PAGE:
This year, 2015, has seen a constant flow of excellent, exciting cookbooks in all possible flavors. There surely are books that you want for yourself or perhaps to share as holiday gifts.
I've written over 200 cookbook reviews this year, some here at Huffington and more over at Suzi's Blog over at Cooking by Book. That includes 50 Throwback Thursday reviews where I spotlight books from a decade or more ago -- books still very much deserving to be remembered and opened in your kitchen.
For those 150 new books, there has been great diversity and high quality. Here's my selection of the Dozen Best for 2015. Oh, yes, I wrote the reviews in 2015 but some of the books were first published in late 2014. Think of my idea of "2015" as being "expanded." The last few months of 2014 saw some of the greatest books in a decade. You don't want to miss out.
Here's your dozen best.
Saveur magazine is distinguished for its world view and quality. The Saveur Cookbook lives up to that reputation. You have opened your refrigerator and you are holding something in your hand and you don't know what to do? Open up this book for an exceptional inventory of ideas.
Shrubs by Michael Dietsch introduced us to the power of fruit + sugar + vinegar to power a new direction and dimension in cocktails. All our wine and cocktail delights depend on alcohol and alcohol is created by yeast. Proof by Adam Rogers is the clever story of yeast and all those chemical processes we have devised to exploit it. The book is written for humans, not just chemists.
Hot and tropical seem to be on our minds at almost every meal. In The Cuban Table, Ana Sofia Pelaez proves that exceptional cuisine can come from modest sources. Creativity always wins over wealth. Eat Mexico by Lesley Tellez takes you into the back street markets and restaurants of Mexico City for recipes that are vibrant and colorful. And Enchiladas by Cappy Lawton and Chris Waters Dunn may just have you swearing off fast food pit stops in favor of elevating this ultimate comfort food right in your kitchen.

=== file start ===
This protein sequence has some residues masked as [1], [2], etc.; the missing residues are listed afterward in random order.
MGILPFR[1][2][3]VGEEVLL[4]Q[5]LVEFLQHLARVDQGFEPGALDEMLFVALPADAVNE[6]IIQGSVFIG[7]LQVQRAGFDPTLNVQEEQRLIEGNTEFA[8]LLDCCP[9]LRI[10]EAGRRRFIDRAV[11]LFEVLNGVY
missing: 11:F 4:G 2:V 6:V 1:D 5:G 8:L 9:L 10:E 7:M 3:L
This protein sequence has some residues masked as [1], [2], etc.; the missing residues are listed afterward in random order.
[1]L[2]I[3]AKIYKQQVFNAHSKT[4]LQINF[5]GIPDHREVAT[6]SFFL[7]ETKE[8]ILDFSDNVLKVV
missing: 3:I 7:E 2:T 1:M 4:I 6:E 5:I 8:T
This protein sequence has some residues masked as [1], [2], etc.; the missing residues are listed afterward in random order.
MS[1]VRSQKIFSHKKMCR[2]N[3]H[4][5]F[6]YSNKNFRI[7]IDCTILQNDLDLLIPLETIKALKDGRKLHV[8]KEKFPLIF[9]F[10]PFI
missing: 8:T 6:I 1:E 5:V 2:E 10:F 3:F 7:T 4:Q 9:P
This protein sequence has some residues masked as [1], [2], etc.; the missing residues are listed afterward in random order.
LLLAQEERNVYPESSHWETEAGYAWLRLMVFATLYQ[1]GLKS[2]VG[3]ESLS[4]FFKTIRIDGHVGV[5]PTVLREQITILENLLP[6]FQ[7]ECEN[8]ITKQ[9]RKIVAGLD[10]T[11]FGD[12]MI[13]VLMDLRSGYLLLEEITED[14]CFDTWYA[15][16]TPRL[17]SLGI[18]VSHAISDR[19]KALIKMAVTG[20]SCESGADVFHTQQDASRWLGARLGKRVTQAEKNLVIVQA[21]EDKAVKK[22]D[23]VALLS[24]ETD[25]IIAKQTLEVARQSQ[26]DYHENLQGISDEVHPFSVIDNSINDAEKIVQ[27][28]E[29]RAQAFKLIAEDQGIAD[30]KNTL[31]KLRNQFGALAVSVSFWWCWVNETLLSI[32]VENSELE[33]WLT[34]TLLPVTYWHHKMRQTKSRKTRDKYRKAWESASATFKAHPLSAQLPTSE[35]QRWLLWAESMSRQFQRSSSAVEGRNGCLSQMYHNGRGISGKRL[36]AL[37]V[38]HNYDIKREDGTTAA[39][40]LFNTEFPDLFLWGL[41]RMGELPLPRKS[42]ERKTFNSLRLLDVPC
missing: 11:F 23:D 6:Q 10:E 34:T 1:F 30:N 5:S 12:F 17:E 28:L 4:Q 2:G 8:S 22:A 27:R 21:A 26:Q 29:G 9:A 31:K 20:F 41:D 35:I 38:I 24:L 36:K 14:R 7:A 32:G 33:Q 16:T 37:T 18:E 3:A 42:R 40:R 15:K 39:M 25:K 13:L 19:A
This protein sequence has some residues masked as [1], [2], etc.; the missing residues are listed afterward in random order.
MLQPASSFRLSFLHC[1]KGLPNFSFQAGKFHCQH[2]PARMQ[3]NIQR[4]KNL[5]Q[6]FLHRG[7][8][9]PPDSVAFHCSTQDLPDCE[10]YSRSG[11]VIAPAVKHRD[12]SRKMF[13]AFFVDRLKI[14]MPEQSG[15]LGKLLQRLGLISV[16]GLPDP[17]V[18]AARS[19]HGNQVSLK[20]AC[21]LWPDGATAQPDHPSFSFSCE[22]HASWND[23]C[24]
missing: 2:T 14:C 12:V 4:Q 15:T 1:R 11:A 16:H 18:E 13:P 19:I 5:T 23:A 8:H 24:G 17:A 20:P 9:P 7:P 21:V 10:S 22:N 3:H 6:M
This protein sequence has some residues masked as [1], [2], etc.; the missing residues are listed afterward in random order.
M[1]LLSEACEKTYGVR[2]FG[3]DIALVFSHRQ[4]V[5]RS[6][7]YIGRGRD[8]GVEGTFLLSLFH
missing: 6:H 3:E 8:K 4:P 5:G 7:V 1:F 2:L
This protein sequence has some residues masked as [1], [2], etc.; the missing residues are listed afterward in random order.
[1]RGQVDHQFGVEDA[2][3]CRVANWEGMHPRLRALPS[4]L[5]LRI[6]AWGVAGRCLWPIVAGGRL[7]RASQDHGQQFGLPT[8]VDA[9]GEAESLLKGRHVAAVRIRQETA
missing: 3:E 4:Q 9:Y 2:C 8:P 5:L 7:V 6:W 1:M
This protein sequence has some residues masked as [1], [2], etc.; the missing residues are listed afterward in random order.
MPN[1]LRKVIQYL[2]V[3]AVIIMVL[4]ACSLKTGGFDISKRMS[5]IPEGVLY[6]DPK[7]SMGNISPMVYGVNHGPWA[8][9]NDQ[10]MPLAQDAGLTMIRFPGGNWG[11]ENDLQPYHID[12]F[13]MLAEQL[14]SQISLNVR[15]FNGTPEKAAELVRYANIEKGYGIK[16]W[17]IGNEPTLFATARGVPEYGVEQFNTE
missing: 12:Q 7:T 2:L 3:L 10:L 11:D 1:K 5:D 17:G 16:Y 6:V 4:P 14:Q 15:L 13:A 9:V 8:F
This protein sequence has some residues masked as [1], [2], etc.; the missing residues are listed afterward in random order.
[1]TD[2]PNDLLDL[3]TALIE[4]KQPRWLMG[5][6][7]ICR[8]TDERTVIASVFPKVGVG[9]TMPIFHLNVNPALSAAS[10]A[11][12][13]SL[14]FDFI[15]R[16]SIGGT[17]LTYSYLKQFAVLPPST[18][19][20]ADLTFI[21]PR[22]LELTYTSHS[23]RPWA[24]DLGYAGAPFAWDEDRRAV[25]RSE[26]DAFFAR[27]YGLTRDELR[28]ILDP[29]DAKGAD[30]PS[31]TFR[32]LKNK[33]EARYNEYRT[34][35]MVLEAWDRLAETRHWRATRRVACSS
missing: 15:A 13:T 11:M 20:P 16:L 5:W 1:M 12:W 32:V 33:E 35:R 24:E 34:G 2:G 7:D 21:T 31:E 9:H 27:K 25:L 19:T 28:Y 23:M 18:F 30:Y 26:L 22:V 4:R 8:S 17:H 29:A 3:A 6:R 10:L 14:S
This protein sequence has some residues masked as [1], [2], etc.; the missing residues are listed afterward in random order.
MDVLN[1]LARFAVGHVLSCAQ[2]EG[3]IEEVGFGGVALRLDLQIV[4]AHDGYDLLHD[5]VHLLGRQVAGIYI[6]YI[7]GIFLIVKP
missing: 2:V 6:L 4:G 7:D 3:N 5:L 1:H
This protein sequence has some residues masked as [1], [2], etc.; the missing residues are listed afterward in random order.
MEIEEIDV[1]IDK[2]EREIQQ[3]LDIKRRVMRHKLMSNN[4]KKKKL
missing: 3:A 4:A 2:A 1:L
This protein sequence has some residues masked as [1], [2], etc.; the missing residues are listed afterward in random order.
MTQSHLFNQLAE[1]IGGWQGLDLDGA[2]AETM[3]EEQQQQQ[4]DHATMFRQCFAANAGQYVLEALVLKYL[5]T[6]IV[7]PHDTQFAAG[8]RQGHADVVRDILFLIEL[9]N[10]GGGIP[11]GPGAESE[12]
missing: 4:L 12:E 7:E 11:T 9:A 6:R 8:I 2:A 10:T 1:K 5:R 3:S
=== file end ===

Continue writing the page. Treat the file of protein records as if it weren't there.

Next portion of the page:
Duck and Waffle by Daniel Doherty displays the wonders of his 24/7 skyscraper restaurant in The City in London. Imagination is ever on display, as in Cornish Pollock Fishballs with Lobster Cream and Parmesan. The Nordic Cook Book by Magnus Nilsson is an epic survey of centuries of cuisine fashioned both by people and by the geography and climate of a beautiful but harsh land.
Not all of us eat meat, or admit we do. The best "meat book" in a decade is Meat by Pat LaFreida. You'll find both recipes and very detailed explanations of animal anatomy that will make you a junior butcher. And Wicked Good Burgers is a paean to this American comfort food that can be, that deserves to be, powerfully delightful.
Did you know that there really is an 11th Commandment: Thou Shalt Serve Dessert? In The Baking Bible, Rose Levy Beranbaum provides a new round of dessert perfection. In another dimension, Dorie Greenspan has authored Baking Chez Moi. Here you find the actual desserts made at home throughout France. This is a cookbook and a culinary anthropology at its sweetest. And lastly, but oh so far from last, Abigail Johnson Dodge has written The Everyday Baker. If you cannot spend a couple of years at the CIA learning to bake, you can buy this book and earn your Masters in Desserts. Or maybe, that Ph.D.
Any of these books will delight you. If you do happen to assemble them all, you are set for a long, long winter.
For many more cookbook reviews and hundreds of excellent recipes, please visit Suzi's Blog at www.cookingbythebook.com. While you are there, you can learn how we use the kitchen for culinary teambuilding.